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Pediatric Endocrinology Diabetes and Metabolism
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vol. 26
Case report

Acute hypoxic hepatitis as a complication of diabetic ketoacidosis in a boy with newly diagnosed diabetes

Agnieszka Zubkiewicz-Kucharska
Agnieszka Gorlo
Anna Noczyńska

Department of Endocrinology and Diabetology for Children and Adolescents, Wroclaw Medical University, Poland
Pediatr Endocrinol Diabetes Metab 2020; 26 (2): 108–112
Online publish date: 2020/06/18
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Hypoxic hepatitis (HH), also described as “hypoxic hepatopathy”, “ischaemic hepatitis”, or “shock liver”, is characterised by centrilobular hepatocyte necrosis associated with rapid but transient increase of serum aminotransferase levels – either alanine aminotransferase (ALT) or aspartate aminotransferase (AST) – of more than 10 times the upper limit of normal in critically ill patients [1]. The reported incidence rates of HH vary from 0.2% of patients admitted to regular beds up to 2% of those in Intensive Care Units (ICUs) [2].
The pattern of the injury is primary hepatocellular, and cholestasis is absent. The classically proposed pathophysiology of HH is associated with acute hypoperfusion, when a vital fall in systemic blood pressure (BP) results in a decrease in hepatic perfusion and leads to ischaemic hepatitis. Birrer et al. reported that in 51% of patients with HH it was preceded by a hypotensive episode defined by a decrease of mean BP below 80 mmHg for at least 15 minutes [3]. It should be emphasised, however, that HH may also be a consequence of unreported, transient, and subclinical falls in systemic blood pressure and hepatic perfusion. This may be relevant for patients with chronic heart failure, especially right-heart disease, followed by hepatic venous congestion, where even subtle disturbances in liver circulation may cause hepatic injury [4].
As such, the key pathogenic mechanism of HH is not only hypotension followed by inadequate oxygen uptake by the hepatocytes, but also venous congestion and reperfusion injury. The diagnosis of acute hypoxic hepatitis is based on three major criteria [1]:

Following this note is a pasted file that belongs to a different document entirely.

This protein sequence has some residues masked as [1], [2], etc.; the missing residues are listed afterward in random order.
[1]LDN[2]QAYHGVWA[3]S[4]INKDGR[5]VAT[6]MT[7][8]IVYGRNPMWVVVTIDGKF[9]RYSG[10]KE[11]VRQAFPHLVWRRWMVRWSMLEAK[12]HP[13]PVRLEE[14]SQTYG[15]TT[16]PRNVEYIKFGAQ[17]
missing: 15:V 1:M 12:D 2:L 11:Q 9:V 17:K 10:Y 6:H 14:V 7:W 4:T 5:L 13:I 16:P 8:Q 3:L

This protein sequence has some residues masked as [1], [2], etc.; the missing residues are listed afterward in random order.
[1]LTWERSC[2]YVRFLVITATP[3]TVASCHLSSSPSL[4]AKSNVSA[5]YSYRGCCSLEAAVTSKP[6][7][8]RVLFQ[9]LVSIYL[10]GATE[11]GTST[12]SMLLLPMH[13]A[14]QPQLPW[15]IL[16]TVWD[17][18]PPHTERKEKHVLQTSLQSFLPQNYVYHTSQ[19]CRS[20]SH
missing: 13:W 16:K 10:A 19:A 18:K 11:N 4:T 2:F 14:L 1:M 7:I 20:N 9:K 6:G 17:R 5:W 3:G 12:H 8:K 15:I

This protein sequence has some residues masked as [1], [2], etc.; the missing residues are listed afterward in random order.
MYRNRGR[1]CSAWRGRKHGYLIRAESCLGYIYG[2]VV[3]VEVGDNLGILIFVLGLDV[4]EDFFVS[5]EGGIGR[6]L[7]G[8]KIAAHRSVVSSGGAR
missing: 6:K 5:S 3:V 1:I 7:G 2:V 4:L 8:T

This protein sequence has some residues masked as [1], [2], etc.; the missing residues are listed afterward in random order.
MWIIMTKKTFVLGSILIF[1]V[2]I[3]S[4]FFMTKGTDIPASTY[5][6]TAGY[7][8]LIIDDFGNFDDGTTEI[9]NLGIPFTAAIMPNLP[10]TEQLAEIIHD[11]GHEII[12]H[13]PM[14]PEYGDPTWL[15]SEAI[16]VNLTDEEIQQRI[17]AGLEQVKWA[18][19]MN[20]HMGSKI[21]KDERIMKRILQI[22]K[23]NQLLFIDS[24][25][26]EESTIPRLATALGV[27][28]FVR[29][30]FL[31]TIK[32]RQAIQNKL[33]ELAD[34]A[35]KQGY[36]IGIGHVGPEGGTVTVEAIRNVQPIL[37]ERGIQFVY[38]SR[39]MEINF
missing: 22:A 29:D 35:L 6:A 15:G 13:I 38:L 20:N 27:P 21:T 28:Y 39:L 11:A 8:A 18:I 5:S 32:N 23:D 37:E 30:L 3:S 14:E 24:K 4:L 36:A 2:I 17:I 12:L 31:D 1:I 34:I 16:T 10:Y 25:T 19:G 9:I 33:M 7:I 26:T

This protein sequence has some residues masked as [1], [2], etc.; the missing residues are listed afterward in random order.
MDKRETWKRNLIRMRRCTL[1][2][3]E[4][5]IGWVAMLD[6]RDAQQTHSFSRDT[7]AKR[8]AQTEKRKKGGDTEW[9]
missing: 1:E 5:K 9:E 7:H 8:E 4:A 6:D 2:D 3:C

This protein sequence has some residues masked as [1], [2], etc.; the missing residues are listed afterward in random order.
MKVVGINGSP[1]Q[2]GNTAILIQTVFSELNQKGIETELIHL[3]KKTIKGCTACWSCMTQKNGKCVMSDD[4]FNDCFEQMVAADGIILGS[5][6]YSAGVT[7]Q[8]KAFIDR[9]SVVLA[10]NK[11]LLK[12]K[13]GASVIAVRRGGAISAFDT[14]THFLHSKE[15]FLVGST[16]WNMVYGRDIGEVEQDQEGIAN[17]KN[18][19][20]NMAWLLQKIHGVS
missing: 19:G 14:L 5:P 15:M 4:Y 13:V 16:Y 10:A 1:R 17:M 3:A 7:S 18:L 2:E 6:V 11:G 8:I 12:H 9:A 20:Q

1. Severe and transient increase of serum transaminases levels
2. Haemodynamic signs of cardiac, circulatory, or pulmonary failure
3. Exclusion of other possible causes of liver damage.
More than 90% cases of HH are associated with heart failure, both acute and chronic, as well as prolonged periods of hypotension, respiratory failure, and septic toxic shock [1]. Other risk factors include male sex and older age. [3] There is no specific therapy of HH because it is directed towards the underlying disease, usually of the cardiovascular system [1, 2, 5].
The literature describes many cases of ischaemic hepatitis in adults, but there are only a few cases of HH reported in children. To our knowledge, a similar case of HH as a complication of diabetic ketoacidosis in a paediatric patient was published only once [6].
The aim of this article is to present a case report of a patient with severe ketoacidosis in the course of newly diagnosed diabetes types 1 complicated by hypoxic hepatitis.

Case report

A male patient, two years and eleven months old, was admitted to hospital with abdominal pain, vomiting, and significant weakness. Before the admission to the Department of Paediatric Endocrinology and Diabetology he had been misdiagnosed as having appendicitis and therefore he had been referred to the Department of Paediatric Surgery. Detailed anamnesis taken there revealed typical symptoms of diabetes (polyuria, polydipsia for at least the past two weeks, weight loss of approximately 1.5 kg). Preliminary laboratory tests showed elevated blood glucose level (434 mg/dl, 24.1 mmol/l) and ketoacidosis (pH 7.058, BE [–] 28.3 mmol/l, HCO3 6.3 mmol/l). The boy was diagnosed with type 1 diabetes (T1D) complicated by severe ketoacidosis (DKA). During physical examination the patient presented: tachycardia (160/min), Kussmaul respiration (respiratory rate was 60 breaths per minute), dehydration, pale skin, red throat, tender and painful abdomen, and blood pressure 119/78 mm Hg.